Conference Paper Disaster Management through the Perspective of Information Systems

リーラワット, ナット  ,  LEELAWAT, NATT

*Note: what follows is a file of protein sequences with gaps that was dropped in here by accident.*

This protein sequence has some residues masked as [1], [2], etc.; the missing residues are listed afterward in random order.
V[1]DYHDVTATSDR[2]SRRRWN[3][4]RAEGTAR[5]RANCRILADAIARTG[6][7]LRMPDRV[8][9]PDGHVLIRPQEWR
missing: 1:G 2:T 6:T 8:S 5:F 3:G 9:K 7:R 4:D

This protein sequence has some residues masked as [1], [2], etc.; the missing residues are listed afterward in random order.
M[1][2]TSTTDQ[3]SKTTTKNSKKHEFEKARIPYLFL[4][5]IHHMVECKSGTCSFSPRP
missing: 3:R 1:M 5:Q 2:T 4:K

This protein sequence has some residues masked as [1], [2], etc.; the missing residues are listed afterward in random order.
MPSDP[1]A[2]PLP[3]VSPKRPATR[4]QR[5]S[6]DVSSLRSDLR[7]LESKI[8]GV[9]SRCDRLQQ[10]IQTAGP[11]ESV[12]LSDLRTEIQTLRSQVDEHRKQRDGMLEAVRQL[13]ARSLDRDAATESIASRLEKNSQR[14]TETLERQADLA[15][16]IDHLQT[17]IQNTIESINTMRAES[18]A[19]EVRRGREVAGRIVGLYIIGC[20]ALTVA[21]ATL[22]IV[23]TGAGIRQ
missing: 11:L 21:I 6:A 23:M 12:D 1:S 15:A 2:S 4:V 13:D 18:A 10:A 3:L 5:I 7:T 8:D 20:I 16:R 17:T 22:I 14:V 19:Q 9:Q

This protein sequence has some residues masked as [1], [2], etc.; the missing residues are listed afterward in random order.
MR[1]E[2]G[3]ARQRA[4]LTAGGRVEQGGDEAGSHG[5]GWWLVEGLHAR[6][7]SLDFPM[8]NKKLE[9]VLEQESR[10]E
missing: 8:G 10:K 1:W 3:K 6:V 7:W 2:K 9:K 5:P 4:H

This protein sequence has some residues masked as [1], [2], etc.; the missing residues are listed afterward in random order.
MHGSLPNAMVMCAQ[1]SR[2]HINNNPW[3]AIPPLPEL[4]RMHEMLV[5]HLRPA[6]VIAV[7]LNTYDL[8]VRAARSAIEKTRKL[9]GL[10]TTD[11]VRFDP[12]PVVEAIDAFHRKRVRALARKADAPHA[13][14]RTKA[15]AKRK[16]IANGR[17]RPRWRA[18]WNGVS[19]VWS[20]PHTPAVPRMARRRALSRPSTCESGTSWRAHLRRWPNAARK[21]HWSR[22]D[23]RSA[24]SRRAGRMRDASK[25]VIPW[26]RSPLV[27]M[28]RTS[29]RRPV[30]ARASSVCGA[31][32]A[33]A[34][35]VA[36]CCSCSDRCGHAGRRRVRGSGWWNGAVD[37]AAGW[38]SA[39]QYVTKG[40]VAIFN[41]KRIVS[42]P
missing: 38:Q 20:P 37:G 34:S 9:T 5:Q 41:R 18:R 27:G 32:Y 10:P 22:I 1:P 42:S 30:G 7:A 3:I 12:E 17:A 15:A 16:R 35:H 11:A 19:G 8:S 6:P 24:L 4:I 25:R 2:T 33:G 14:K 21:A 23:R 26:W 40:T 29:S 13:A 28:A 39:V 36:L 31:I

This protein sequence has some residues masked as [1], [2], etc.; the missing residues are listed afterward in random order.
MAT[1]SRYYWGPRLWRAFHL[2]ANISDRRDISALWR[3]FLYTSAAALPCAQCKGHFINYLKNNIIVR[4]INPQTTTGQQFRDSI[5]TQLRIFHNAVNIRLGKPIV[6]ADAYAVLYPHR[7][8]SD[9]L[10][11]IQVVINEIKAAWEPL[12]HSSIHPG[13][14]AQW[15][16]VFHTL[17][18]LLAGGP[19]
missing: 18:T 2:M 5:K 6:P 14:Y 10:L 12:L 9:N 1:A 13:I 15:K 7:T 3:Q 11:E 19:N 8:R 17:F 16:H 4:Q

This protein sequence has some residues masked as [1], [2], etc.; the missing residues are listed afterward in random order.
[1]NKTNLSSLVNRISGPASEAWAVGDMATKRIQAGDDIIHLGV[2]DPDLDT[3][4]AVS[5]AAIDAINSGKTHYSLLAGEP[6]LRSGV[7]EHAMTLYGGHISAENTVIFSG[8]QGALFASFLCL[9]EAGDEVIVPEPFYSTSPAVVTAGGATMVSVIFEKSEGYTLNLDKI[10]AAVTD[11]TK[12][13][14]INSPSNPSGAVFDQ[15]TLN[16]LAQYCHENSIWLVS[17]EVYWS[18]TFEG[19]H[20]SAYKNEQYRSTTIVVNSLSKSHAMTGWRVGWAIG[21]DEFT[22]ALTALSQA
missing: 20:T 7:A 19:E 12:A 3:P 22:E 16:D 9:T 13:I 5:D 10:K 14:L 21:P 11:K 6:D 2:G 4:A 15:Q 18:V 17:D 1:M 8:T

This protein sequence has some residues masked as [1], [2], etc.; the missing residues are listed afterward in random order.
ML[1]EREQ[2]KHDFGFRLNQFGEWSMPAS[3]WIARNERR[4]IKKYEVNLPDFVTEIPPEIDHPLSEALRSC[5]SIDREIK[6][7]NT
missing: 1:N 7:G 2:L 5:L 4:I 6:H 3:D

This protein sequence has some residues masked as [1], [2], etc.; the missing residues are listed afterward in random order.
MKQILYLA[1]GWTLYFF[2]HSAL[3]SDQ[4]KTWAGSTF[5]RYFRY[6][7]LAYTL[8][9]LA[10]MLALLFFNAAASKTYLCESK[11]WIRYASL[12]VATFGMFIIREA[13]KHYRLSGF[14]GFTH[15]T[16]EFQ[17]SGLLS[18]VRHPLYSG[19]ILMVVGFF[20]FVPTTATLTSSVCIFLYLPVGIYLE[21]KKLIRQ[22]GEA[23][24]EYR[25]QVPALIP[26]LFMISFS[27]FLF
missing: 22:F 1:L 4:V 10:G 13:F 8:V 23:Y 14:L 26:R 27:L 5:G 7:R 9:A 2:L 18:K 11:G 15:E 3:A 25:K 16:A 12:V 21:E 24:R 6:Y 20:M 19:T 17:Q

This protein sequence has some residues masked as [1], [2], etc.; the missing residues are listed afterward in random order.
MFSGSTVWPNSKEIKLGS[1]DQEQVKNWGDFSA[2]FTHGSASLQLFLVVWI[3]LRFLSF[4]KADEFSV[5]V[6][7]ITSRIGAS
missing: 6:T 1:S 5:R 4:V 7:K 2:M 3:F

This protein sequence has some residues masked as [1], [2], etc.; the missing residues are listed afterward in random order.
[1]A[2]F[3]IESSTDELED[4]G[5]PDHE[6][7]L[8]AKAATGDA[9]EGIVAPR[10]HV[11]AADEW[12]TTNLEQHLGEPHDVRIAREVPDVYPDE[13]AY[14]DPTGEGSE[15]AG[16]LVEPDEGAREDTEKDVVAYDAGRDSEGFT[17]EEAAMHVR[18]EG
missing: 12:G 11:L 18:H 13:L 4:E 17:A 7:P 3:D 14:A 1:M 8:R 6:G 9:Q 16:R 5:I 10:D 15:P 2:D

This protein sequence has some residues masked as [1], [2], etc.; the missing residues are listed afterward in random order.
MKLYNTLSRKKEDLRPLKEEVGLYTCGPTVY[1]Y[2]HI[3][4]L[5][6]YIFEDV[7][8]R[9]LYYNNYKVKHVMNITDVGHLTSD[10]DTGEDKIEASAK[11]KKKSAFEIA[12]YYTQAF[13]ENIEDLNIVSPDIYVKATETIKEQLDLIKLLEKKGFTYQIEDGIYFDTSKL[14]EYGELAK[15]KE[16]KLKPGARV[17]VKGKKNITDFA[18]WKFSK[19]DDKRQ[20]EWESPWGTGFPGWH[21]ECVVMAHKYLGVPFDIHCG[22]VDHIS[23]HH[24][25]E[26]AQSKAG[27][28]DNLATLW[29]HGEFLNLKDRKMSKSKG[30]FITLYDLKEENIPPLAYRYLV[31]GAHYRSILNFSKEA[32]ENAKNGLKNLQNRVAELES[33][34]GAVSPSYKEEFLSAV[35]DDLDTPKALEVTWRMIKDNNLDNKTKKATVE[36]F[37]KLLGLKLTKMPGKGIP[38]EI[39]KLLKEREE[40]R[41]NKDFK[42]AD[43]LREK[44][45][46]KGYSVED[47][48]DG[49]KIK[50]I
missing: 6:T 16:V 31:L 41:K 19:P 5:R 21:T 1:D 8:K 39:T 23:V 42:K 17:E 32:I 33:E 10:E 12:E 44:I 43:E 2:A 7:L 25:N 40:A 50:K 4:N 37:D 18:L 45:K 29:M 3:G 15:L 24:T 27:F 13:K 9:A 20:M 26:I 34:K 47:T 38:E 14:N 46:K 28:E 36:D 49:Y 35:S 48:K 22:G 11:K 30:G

Disaster management is considered to be a complex system with limited resources, limited time, and unexpected factors. This research focuses on natural disasters. The research goal of this dissertation is to study disaster management as a system, from the perspective of information systems. The study contains the following research objectives: (1) To understand disaster management systems through the perspective of enterprise engineering; (2) To examine the information needs of people during disasters; and (3) To provide academic and practical outcomes for disaster management. Throughout this dissertation, there are three main modules: Conceptualization, Specification, and Implementation.The Conceptualization module focuses on important disaster management systems, including early-warning systems, response systems, and recovery and reconstruction systems. The enterprise engineering methodology called DEMO (Design and Engineering Methodology for Organizations) has been used in several real disaster cases, such as the 2011 Thailand Flood, the 2011 Great East Japan Earthquake and Tsunami, and the 2013 Super Typhoon Haiyan.The Specification module focuses on examining the information needs. This module considers the cases of the 2011 Thailand Flood, the 2013 Jakarta Flood, and the 2013 Super Typhoon Haiyan. Aspects include information from technological channels, such as mobile applications, as well as traditional communication channels. Disaster information and warning systems are also discussed.The Implementation module focuses on the analysis of building damage, using the case of the 2004 Indian Ocean Tsunami and the development of disaster mobile applications to calculate the estimated damage to the buildings from tsunamis. The prototype application can generate the estimated damage level and collapse probability, taking the case of Kesennuma City in Japan, based on the 2011 Great East Japan Tsunami data.The results and findings of these three modules can contribute to both research and practice. The research provides abstract models of focused systems, together with many interesting issues, best practices, lessons learned, and problems. It also offers a framework of information needs in disasters. The practical outcomes are the statistical model to estimate the damage level of the buildings from tsunamis, and a prototype of a disaster mobile application.
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